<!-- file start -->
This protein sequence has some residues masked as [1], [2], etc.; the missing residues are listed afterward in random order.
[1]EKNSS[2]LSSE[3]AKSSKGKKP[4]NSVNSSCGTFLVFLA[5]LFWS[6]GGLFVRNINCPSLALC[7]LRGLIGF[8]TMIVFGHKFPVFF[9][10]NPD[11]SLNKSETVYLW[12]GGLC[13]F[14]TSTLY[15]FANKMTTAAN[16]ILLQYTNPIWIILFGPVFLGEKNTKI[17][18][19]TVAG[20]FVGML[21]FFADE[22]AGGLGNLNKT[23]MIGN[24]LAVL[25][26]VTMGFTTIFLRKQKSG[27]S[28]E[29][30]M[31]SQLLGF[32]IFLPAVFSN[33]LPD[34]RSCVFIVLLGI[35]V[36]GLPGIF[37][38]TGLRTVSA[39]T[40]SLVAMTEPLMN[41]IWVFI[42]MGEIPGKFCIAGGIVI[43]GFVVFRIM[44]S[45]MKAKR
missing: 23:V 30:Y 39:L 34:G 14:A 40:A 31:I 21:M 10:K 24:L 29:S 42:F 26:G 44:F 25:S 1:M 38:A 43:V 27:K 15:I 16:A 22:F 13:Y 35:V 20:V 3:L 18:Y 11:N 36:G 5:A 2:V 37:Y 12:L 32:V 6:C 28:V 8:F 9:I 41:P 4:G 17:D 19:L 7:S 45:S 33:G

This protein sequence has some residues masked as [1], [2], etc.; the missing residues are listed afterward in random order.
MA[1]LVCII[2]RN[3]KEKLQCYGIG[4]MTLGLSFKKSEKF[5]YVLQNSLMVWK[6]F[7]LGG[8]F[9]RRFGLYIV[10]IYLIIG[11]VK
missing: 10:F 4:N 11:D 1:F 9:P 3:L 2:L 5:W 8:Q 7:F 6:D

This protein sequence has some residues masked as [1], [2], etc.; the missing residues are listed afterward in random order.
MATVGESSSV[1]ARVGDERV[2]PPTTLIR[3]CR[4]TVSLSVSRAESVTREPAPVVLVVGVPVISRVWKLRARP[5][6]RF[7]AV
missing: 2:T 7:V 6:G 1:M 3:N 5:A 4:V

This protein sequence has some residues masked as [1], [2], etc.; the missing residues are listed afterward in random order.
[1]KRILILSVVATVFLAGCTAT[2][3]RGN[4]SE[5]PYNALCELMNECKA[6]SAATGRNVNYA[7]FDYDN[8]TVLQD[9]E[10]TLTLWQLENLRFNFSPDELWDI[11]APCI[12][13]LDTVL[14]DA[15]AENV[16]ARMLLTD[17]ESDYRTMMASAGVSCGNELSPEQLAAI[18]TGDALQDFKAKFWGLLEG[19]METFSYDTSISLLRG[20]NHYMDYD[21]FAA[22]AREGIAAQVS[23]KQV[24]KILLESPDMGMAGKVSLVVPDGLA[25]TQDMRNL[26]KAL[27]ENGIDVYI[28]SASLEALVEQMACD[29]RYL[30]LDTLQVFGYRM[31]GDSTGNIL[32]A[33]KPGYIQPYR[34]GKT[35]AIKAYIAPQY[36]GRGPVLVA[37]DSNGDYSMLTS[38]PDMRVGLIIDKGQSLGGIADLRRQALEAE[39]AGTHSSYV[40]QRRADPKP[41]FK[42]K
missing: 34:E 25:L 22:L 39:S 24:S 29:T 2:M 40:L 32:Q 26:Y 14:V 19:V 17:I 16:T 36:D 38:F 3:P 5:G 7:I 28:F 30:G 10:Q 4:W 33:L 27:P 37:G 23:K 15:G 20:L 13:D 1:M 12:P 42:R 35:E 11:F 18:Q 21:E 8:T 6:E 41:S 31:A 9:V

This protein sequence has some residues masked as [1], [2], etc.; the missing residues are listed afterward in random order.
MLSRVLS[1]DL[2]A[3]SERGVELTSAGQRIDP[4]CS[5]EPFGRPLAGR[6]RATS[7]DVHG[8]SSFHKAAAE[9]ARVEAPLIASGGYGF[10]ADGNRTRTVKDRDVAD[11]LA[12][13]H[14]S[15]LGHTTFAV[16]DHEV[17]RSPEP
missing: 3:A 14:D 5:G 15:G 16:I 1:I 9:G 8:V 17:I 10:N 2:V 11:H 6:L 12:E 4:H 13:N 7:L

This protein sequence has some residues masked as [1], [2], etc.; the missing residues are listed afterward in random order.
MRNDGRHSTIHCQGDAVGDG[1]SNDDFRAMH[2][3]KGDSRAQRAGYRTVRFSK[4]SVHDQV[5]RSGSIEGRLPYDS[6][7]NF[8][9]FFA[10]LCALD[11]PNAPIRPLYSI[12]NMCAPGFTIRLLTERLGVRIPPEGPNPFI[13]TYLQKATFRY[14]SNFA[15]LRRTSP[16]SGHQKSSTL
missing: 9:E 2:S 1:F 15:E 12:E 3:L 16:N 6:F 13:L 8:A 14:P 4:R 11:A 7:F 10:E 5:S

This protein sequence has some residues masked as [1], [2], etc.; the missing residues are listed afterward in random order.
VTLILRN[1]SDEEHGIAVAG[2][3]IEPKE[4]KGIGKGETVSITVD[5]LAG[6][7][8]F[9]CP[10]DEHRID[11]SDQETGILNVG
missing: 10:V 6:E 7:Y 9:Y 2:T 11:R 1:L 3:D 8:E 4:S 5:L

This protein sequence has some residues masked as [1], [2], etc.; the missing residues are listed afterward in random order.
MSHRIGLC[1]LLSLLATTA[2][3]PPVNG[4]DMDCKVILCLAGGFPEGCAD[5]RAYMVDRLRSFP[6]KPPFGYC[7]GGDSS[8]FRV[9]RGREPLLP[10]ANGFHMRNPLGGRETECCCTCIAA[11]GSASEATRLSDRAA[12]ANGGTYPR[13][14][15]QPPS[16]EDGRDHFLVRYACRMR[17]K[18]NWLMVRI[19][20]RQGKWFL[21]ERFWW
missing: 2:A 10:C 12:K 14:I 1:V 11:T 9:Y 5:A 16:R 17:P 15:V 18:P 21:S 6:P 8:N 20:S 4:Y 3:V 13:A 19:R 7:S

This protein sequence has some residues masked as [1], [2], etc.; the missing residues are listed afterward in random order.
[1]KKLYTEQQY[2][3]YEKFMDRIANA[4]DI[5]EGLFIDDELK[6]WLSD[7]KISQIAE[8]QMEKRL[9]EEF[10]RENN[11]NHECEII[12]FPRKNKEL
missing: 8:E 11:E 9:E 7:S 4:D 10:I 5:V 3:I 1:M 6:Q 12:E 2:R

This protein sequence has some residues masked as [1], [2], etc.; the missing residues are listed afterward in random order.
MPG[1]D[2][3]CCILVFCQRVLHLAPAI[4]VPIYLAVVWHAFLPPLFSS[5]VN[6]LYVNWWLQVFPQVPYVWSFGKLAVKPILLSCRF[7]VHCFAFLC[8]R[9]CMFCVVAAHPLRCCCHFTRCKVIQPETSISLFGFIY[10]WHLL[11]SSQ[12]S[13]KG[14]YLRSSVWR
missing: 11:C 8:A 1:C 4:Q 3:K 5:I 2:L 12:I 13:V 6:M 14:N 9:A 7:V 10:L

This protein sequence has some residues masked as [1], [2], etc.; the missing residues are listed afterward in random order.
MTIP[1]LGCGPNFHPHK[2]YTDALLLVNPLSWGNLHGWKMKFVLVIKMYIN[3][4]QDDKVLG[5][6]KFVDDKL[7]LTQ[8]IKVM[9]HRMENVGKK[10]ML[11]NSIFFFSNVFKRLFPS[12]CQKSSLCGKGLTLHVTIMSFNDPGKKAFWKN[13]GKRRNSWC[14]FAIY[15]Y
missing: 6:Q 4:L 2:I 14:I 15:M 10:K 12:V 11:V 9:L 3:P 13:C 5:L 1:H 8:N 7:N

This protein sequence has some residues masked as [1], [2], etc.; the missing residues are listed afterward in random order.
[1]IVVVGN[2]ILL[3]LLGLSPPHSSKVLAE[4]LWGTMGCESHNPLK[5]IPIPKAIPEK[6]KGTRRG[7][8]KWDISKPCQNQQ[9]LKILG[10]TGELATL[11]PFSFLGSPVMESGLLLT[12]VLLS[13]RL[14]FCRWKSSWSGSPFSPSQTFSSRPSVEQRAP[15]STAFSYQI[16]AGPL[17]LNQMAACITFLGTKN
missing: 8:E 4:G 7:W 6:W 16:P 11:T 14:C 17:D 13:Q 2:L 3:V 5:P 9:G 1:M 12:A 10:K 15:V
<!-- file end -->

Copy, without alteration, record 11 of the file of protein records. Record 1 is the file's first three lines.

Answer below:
This protein sequence has some residues masked as [1], [2], etc.; the missing residues are listed afterward in random order.
MTIP[1]LGCGPNFHPHK[2]YTDALLLVNPLSWGNLHGWKMKFVLVIKMYIN[3][4]QDDKVLG[5][6]KFVDDKL[7]LTQ[8]IKVM[9]HRMENVGKK[10]ML[11]NSIFFFSNVFKRLFPS[12]CQKSSLCGKGLTLHVTIMSFNDPGKKAFWKN[13]GKRRNSWC[14]FAIY[15]Y
missing: 6:Q 4:L 2:I 14:I 15:M 10:K 12:V 11:V 9:L 3:P 13:C 5:L 1:H 8:N 7:N